Sales Email Success – How to Close Sales Using Email

In the article Sales Email Fails – How NOT to Use Email, I described a situation where a new prospect, Bob, explained the problems he is having with his production line. (If you haven’t read it yet, go read it now. The following will make a lot more sense if you do.)

The problem with that response is that you are trying to do everything: deliver pricing, motivate to buy now, and close the sale. Instead of sending the Email Fails response and trying to close the sale, consider the difference if you only try to close the next conversation with this email:



 I enjoyed meeting you on Tuesday. We have several solutions to increase your production capacity so that you can meet your high-season demand. When do you have 15 minutes to discuss options and next steps?



This email does one thing, and it does it well – it closes the next call. During the next call you get Bob to commit to scheduling a meeting with his VP of Operations and his CFO. This is a critical next step.

You want to involve the two key people who understand the problem and can approve a purchase. They may also have a different perspective than Bob on the nature of the problem and alternative solutions. It starts a discussion for options beyond the one that Bob suggested.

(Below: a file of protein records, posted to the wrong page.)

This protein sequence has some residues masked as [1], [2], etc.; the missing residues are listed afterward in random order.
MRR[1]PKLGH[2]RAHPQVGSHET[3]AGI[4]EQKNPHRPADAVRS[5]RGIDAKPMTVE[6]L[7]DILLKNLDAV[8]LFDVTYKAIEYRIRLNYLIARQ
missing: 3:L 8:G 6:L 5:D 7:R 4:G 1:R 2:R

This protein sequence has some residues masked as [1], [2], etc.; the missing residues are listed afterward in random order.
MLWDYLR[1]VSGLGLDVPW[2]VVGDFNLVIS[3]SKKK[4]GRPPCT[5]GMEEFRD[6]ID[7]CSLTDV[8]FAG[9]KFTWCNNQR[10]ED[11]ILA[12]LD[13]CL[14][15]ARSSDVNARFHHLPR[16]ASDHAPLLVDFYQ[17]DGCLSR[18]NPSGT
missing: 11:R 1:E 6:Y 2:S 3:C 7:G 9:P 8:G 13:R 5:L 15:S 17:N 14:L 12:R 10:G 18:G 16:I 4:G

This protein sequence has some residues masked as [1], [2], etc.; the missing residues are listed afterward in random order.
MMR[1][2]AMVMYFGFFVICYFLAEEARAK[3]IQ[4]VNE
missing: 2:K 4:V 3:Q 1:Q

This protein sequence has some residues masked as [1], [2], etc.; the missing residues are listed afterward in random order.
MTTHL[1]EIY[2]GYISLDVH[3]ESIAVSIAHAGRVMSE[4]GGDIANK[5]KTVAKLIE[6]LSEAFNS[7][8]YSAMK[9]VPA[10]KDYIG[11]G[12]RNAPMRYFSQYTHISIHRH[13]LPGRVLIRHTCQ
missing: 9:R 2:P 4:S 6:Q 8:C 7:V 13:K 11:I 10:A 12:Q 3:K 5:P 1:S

For example, Bob’s immediate need is to meet a 20% increase in demand and his solution is to add a new piece of equipment to his one production line. That will solve the problem that Bob knows.

What Bob doesn’t know is that the CFO is looking at sales forecasts that predict an increase of 60% for next year. The CFO thinks that it would be wise to invest in building a second production line that will more than double their capacity. The VP of Operations wants to know if a second production line can be installed before the start of their next high season. None of this information would surface with the Email Fails message. But it can all be discovered in the meeting that was set up by the second email.

The point is that the email is used to close something small and simple, a short phone call.

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